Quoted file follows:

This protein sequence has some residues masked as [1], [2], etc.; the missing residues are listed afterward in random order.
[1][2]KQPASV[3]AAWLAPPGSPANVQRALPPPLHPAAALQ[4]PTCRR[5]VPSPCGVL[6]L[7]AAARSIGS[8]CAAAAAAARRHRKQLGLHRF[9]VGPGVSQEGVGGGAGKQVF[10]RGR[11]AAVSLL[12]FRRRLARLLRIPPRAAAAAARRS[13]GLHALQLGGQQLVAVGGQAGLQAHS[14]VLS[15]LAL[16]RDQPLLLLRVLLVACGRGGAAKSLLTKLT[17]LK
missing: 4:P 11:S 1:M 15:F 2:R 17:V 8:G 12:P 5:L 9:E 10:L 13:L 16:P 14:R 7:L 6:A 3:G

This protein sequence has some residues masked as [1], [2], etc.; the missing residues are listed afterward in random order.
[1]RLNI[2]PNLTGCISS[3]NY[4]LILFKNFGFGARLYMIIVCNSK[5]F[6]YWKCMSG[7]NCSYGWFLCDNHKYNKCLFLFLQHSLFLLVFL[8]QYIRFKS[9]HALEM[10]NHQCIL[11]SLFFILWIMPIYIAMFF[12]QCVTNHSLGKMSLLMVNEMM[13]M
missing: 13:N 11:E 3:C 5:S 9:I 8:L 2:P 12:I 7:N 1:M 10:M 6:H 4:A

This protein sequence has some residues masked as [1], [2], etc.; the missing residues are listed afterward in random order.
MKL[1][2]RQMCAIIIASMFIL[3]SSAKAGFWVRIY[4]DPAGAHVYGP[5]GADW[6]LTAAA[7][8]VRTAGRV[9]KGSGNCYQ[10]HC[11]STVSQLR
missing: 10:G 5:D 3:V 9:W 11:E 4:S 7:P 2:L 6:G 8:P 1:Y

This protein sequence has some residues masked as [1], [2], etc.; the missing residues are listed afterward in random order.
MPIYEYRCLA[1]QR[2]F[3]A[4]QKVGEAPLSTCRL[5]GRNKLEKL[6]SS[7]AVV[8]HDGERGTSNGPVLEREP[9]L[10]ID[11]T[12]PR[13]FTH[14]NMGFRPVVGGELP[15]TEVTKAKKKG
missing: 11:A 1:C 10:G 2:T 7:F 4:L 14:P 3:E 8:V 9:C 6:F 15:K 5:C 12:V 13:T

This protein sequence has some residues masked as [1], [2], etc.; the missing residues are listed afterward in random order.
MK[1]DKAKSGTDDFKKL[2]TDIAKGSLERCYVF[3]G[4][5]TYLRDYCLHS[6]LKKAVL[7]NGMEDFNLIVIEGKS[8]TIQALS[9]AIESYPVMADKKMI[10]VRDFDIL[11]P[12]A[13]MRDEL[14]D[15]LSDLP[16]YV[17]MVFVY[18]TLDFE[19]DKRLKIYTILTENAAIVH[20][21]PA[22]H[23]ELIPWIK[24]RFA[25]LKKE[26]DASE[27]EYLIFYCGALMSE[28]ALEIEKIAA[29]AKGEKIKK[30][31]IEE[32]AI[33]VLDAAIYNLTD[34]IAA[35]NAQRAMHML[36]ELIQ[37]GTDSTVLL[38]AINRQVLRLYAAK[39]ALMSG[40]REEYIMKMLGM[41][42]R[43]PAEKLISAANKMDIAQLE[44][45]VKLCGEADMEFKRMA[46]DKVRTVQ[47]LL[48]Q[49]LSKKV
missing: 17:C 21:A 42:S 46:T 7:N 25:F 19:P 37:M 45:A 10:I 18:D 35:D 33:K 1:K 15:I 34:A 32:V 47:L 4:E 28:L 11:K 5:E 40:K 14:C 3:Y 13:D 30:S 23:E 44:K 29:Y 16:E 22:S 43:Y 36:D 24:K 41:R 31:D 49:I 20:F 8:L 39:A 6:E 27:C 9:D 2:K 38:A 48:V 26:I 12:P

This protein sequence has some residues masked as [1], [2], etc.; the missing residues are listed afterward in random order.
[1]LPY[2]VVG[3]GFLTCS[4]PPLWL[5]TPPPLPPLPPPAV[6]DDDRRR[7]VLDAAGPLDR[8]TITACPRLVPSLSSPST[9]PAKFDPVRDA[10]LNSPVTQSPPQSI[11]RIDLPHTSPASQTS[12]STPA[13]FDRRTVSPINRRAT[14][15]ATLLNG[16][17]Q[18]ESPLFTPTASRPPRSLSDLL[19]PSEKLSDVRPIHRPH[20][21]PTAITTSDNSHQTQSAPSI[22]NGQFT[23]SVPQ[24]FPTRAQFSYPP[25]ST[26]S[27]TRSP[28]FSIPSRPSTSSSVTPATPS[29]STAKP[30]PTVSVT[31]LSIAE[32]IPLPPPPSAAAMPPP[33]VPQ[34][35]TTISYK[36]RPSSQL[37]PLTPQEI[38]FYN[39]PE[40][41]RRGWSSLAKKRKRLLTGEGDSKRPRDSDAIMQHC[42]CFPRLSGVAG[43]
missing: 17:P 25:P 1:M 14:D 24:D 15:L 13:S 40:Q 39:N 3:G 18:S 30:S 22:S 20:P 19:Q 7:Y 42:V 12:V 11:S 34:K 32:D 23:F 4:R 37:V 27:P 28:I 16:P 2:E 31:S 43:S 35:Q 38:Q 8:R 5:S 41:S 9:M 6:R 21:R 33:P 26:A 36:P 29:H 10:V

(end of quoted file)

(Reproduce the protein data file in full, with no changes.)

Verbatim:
This protein sequence has some residues masked as [1], [2], etc.; the missing residues are listed afterward in random order.
[1][2]KQPASV[3]AAWLAPPGSPANVQRALPPPLHPAAALQ[4]PTCRR[5]VPSPCGVL[6]L[7]AAARSIGS[8]CAAAAAAARRHRKQLGLHRF[9]VGPGVSQEGVGGGAGKQVF[10]RGR[11]AAVSLL[12]FRRRLARLLRIPPRAAAAAARRS[13]GLHALQLGGQQLVAVGGQAGLQAHS[14]VLS[15]LAL[16]RDQPLLLLRVLLVACGRGGAAKSLLTKLT[17]LK
missing: 4:P 11:S 1:M 15:F 2:R 17:V 8:G 12:P 5:L 9:E 10:L 13:L 16:P 14:R 7:L 6:A 3:G

This protein sequence has some residues masked as [1], [2], etc.; the missing residues are listed afterward in random order.
[1]RLNI[2]PNLTGCISS[3]NY[4]LILFKNFGFGARLYMIIVCNSK[5]F[6]YWKCMSG[7]NCSYGWFLCDNHKYNKCLFLFLQHSLFLLVFL[8]QYIRFKS[9]HALEM[10]NHQCIL[11]SLFFILWIMPIYIAMFF[12]QCVTNHSLGKMSLLMVNEMM[13]M
missing: 13:N 11:E 3:C 5:S 9:I 8:L 2:P 12:I 7:N 1:M 10:M 6:H 4:A

This protein sequence has some residues masked as [1], [2], etc.; the missing residues are listed afterward in random order.
MKL[1][2]RQMCAIIIASMFIL[3]SSAKAGFWVRIY[4]DPAGAHVYGP[5]GADW[6]LTAAA[7][8]VRTAGRV[9]KGSGNCYQ[10]HC[11]STVSQLR
missing: 10:G 5:D 3:V 9:W 11:E 4:S 7:P 2:L 6:G 8:P 1:Y

This protein sequence has some residues masked as [1], [2], etc.; the missing residues are listed afterward in random order.
MPIYEYRCLA[1]QR[2]F[3]A[4]QKVGEAPLSTCRL[5]GRNKLEKL[6]SS[7]AVV[8]HDGERGTSNGPVLEREP[9]L[10]ID[11]T[12]PR[13]FTH[14]NMGFRPVVGGELP[15]TEVTKAKKKG
missing: 11:A 1:C 10:G 2:T 7:F 4:L 14:P 3:E 8:V 9:C 6:F 15:K 5:C 12:V 13:T

This protein sequence has some residues masked as [1], [2], etc.; the missing residues are listed afterward in random order.
MK[1]DKAKSGTDDFKKL[2]TDIAKGSLERCYVF[3]G[4][5]TYLRDYCLHS[6]LKKAVL[7]NGMEDFNLIVIEGKS[8]TIQALS[9]AIESYPVMADKKMI[10]VRDFDIL[11]P[12]A[13]MRDEL[14]D[15]LSDLP[16]YV[17]MVFVY[18]TLDFE[19]DKRLKIYTILTENAAIVH[20][21]PA[22]H[23]ELIPWIK[24]RFA[25]LKKE[26]DASE[27]EYLIFYCGALMSE[28]ALEIEKIAA[29]AKGEKIKK[30][31]IEE[32]AI[33]VLDAAIYNLTD[34]IAA[35]NAQRAMHML[36]ELIQ[37]GTDSTVLL[38]AINRQVLRLYAAK[39]ALMSG[40]REEYIMKMLGM[41][42]R[43]PAEKLISAANKMDIAQLE[44][45]VKLCGEADMEFKRMA[46]DKVRTVQ[47]LL[48]Q[49]LSKKV
missing: 17:C 21:A 42:S 46:T 7:N 25:F 19:P 37:M 45:A 10:I 18:D 35:D 33:K 1:K 15:I 34:A 32:V 47:L 4:E 28:L 11:K 5:E 40:K 14:C 3:Y 13:D 30:S 23:E 44:K 29:Y 16:E 22:S 43:Y 36:D 24:K 41:R 31:D 49:I 20:F 8:L 39:A 6:E 27:C 9:D 2:K 38:A 48:V 26:I 12:P

This protein sequence has some residues masked as [1], [2], etc.; the missing residues are listed afterward in random order.
[1]LPY[2]VVG[3]GFLTCS[4]PPLWL[5]TPPPLPPLPPPAV[6]DDDRRR[7]VLDAAGPLDR[8]TITACPRLVPSLSSPST[9]PAKFDPVRDA[10]LNSPVTQSPPQSI[11]RIDLPHTSPASQTS[12]STPA[13]FDRRTVSPINRRAT[14][15]ATLLNG[16][17]Q[18]ESPLFTPTASRPPRSLSDLL[19]PSEKLSDVRPIHRPH[20][21]PTAITTSDNSHQTQSAPSI[22]NGQFT[23]SVPQ[24]FPTRAQFSYPP[25]ST[26]S[27]TRSP[28]FSIPSRPSTSSSVTPATPS[29]STAKP[30]PTVSVT[31]LSIAE[32]IPLPPPPSAAAMPPP[33]VPQ[34][35]TTISYK[36]RPSSQL[37]PLTPQEI[38]FYN[39]PE[40][41]RRGWSSLAKKRKRLLTGEGDSKRPRDSDAIMQHC[42]CFPRLSGVAG[43]
missing: 17:P 25:P 1:M 14:D 24:D 15:L 13:S 40:Q 39:N 3:G 18:S 30:S 22:S 20:P 19:Q 7:Y 42:V 12:V 11:S 34:K 32:D 23:F 4:R 37:V 27:P 28:I 16:P 2:E 31:S 43:S 35:Q 38:Q 8:R 5:S 41:S 9:M 6:R 21:R 33:P 26:A 36:P 29:H 10:V